The T cell antigen receptor ζ chain is tyrosine phosphorylated upon activation

M. Baniyash, P. Garcia-Morales, E. Luong, L. E. Samelson, R. D. Klausner

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Abstract

The T cell antigen receptor is composed of at least seven chains derived from six different gene products. Upon stimulation, several chains can be phosphorylated. Two of these, CD3-γ and CD3-ε are phosphorylated on serine residues. In addition, a 21-kDa nonglycosylated receptor component is phosphorylated, upon activation, on tyrosine residues. We have referred to this phosphoprotein as p21 because we have previously not been able to assign the tyrosine phosphorylation to any of the described receptor subunits (Samelson, L.E., Patel, M.D., Weissman, A.M., Harford, J.B., and Klausner, R.D. (1986) Cell 46, 1083-1090). In this paper, we demonstrate that it is the 16-kDa ζ chain which is the tyrosine phosphorylated subunit, and thus the p21 nomenclature can be replaced. This phosphorylation results in a shift of the apparent M(r) of ζ to 21 kDa. Proof that p21 is tyrosine phosphorylated ζ was afforded by a number of approaches. Specific anti-ζ antibodies directly precipitated phospho-p21. Metabolically labeled protein corresponding to p21 could only be observed after activation. When this 21-kDa band was isolated after sodium dodecyl sulfate-polyacrylamide gel electrophoresis and reanalyzed by sodium dodecyl sulfate-polyacrylamide gel electrophoresis after treatment with alkaline phosphatase, its migration was identical with that of ζ. Furthermore, peptide mapping of metabolically labeled p21 (after gel isolation and dephosphorylation) showed it to be indistinguishable from p21. Thus, one of the early events of T cell activation is the tyrosine phosphorylation of the ζ chain of the T cell antigen receptor.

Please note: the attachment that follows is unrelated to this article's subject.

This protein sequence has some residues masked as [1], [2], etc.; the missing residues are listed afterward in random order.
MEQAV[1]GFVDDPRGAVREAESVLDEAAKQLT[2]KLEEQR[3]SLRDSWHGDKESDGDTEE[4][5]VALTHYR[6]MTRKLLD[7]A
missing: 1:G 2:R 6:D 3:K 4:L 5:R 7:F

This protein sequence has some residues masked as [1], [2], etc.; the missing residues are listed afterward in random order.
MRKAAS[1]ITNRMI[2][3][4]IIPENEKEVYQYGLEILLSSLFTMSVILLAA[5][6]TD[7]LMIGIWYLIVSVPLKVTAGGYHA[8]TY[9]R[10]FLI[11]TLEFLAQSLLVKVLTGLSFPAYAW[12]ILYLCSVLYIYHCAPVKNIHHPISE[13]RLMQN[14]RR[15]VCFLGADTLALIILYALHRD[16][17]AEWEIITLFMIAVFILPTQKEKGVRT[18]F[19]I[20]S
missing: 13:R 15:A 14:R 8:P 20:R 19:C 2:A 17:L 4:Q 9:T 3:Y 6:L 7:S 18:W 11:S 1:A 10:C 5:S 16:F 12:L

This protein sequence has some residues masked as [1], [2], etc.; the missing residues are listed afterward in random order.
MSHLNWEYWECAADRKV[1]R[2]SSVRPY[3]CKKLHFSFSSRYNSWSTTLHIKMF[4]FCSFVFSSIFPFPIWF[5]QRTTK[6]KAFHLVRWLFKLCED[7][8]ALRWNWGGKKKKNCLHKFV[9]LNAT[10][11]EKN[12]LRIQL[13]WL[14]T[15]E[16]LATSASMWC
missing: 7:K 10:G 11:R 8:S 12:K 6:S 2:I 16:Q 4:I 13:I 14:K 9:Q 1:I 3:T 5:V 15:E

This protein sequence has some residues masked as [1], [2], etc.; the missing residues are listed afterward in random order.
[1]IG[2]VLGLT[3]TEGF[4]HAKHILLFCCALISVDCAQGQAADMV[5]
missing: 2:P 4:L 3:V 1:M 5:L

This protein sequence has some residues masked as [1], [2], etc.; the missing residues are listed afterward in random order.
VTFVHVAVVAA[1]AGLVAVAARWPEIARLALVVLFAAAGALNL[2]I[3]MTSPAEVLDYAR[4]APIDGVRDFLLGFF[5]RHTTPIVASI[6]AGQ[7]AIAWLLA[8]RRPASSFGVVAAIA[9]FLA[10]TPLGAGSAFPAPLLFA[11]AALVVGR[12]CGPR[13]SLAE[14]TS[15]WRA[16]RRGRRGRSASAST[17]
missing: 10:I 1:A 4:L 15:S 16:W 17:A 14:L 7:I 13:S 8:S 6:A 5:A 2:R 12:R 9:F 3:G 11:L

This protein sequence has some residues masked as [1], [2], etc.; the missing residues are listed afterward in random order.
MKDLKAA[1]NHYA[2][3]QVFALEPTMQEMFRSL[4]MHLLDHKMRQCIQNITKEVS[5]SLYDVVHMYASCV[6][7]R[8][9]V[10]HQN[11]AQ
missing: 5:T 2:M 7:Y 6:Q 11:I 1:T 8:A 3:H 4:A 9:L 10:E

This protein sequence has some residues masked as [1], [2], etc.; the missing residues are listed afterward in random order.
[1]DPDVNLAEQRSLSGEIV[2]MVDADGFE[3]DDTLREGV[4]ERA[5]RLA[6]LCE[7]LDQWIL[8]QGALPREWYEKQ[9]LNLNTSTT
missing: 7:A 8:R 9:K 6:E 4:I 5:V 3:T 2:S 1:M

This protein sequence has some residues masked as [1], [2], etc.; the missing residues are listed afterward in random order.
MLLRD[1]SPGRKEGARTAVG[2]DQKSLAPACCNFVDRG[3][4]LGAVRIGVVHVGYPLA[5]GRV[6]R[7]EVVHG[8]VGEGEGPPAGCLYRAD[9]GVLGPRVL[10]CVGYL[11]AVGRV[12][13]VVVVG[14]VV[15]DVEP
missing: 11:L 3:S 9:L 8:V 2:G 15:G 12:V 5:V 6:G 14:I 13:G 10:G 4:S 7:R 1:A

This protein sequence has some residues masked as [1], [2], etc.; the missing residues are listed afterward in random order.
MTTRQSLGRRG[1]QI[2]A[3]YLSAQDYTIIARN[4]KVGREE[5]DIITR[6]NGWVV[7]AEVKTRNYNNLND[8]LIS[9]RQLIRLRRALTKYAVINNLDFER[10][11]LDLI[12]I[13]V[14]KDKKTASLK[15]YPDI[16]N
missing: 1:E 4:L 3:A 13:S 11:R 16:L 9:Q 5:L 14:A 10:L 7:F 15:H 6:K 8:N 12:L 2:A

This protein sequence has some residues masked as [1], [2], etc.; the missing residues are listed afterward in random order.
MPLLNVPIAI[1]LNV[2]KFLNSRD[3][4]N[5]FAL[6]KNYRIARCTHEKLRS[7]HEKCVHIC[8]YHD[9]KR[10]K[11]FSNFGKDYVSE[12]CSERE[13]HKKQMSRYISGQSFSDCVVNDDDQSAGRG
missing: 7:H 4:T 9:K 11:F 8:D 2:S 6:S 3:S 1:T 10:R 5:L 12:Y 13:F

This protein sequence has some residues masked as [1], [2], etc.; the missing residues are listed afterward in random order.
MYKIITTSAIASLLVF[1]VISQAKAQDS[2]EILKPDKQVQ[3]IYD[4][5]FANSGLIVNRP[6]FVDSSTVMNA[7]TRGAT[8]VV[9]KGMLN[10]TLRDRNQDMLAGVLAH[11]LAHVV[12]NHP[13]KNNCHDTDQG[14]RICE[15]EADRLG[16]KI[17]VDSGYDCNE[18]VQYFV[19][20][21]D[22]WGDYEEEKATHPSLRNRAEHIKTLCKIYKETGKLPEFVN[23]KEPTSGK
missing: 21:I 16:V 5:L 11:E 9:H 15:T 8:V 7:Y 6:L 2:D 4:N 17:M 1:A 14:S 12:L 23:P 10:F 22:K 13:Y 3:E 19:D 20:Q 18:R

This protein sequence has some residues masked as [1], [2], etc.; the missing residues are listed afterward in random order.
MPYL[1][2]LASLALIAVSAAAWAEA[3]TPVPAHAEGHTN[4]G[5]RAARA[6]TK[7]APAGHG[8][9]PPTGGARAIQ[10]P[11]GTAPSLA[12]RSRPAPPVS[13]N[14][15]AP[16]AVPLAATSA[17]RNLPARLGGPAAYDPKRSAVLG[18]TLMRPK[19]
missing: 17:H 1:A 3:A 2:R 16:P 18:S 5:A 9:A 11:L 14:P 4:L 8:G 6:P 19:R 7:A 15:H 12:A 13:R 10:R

Original languageAmerican English
Pages (from-to)18225-18230
Number of pages6
JournalJournal of Biological Chemistry
Volume263
Issue number34
StatePublished - 1988
Externally publishedYes

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